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The Size Of Our World or How Insignificant the Earth Really Is in the Universe

x033Compared to you and me, the Earth is really big. But compared to Jupiter and the Sun, the Earth is pretty tiny. There are many ways we can measure the size of the Earth. Let's look at how big the Earth is, and then compare it to other objects in the Solar System. The diameter of the Earth is 12,742 km. In other words, if you dug a hole down into the Earth, passed through the center of the Earth, and came out the other side, you would have dug a hole 12,742 km deep (on average). That's about 4 times longer than the diameter of the Moon.

The circumference of the Earth is 40,041 km. Again, if you wanted to drive all the way around the Earth, you would put this much additional mileage on your odometer. For comparison, the circumference of Mars is 21,377 km, so Earth is twice as big. Need more? How about the surface area. The surface area of the Earth is 510 million square km; 29% land and 71% water. Interestingly, the surface area of Mars is 144 million square km, which is almost exactly the same amount as the land surface area of Earth. Let's keep going. The volume of Earth is 1.08 trillion cubic kilometers. That's a pretty huge number, so here's the long version: 1,080,000,000,000 km3.

Finally, the mass of the Earth is 5.97 x 1024 kg. That's a number so big, with so many zeroes, that even if you saw it all printed out you wouldn't be able to get a handle on it. So, some comparisons are in order. The mass of the Earth is 83 times the mass of the Moon, and 9 times more massive than Mars. Of course, Jupiter is 318 times more massive than Earth, so we're pretty tiny in comparison.

You probably know by now that we're no match for our Sun. Now, the figures get complicated. The fact that the Earth and other matter, including other planets, asteroids, meteoroids, comets and dust, make up for 0.2 percent of the mass of the entire system is kind of scary and trying to express the size of the size is an even greater challenge: the diameter of the Sun is 109 times larger than Earth's, making us look like a spot on its surface. What the heck, even some sunspots are larger than our not-so-big-anymore planet.

If you thought our Sun was big, you're wrong. It's just a medium-sized star. Astronomers estimate there are about 100 thousand million stars in the Milky Way alone. Outside that, there are millions upon millions of other galaxies also!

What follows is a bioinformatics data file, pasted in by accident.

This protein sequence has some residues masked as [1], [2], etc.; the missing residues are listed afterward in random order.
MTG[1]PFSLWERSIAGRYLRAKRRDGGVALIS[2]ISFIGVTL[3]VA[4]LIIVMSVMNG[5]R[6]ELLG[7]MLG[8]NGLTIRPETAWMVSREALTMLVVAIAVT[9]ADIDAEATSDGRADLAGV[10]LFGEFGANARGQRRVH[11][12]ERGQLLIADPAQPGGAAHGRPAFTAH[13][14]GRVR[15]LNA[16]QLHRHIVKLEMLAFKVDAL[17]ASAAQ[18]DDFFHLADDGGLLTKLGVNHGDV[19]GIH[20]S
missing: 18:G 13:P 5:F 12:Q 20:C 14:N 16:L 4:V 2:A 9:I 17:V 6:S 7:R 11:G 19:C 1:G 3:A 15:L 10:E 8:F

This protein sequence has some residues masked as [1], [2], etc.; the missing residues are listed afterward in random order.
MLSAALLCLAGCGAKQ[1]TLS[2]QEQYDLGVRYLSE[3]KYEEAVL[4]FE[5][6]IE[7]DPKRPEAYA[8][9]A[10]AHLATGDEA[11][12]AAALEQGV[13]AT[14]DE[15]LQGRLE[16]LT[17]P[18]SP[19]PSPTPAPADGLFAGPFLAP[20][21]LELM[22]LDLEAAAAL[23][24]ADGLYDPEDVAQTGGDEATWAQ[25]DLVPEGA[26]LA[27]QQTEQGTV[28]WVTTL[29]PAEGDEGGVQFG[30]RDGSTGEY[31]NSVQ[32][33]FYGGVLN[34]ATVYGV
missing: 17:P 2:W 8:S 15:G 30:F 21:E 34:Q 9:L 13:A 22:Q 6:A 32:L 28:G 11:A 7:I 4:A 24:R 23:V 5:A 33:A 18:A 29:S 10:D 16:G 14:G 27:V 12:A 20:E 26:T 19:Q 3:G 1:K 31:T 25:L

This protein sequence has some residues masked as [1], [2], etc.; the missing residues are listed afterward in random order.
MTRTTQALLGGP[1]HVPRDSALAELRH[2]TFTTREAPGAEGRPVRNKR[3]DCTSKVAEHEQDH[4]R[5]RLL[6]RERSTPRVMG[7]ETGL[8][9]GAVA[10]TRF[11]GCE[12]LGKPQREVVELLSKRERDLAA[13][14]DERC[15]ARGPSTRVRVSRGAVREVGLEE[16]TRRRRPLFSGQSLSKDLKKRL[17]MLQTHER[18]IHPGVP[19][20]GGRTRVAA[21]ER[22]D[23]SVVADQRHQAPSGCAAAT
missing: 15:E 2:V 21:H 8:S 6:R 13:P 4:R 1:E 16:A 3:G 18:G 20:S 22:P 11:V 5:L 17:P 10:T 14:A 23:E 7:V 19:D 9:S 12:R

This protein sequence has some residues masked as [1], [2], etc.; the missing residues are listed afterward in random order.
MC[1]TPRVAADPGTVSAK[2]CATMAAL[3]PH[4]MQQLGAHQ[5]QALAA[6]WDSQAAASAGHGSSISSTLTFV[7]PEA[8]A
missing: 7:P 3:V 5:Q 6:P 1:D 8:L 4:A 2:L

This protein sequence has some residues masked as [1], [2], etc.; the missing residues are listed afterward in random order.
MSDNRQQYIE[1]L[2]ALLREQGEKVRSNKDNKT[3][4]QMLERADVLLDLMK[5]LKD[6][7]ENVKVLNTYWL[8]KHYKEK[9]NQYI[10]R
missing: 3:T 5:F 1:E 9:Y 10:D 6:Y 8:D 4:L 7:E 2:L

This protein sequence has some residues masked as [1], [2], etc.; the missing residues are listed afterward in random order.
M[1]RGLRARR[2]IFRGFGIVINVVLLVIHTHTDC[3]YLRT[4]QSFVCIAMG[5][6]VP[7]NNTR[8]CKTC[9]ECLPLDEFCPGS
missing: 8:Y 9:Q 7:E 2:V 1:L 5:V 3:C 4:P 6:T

Let's take Sirius, for instance. The brightest star in the night-time sky, located in the constellation Canis Major, it can be seen from almost every inhabited region of the Earth's surface. Any clues on how large it is? The white dwarf is half the mass of the Sun packed into a volume roughly equal to the Earth.

That's something to smile about, we're about the same size as dwarf star. Hooray! Now, if we look at Pollux, another of the brightest stars in the nighttime sky, our enthusiasm suddenly wears off. Its diameter is 16 times that of our Sun, so there's no point in mentioning that of the Earth.

Now, let's go to some really heavy stuff: Arcturus, the third brightest star in the night sky, located in the constellation Bo tes, is a red giant star, at least 110 times brighter than the Sun and 32 times larger in diameter.

Entering the heavyweight class of the known Universe, I present you Betelgeuse, the second brightest star in the constellation Orion, a red supergiant and one of the largest known to man. If we replaced the Sun with Betelgeuse, its outer surface would be somewhere between Mars and Jupiter. Is that big enough for you?


No? All right then. Here's the Titanic of all stars, a class M supergiant star. 10,000 times more luminous than our Sun, it is also almost 18 times its mass. The diameter is truly impressive: 1,400 times that of our Sun, which makes the Earth look like a flea on its surface. That's how small we really are.







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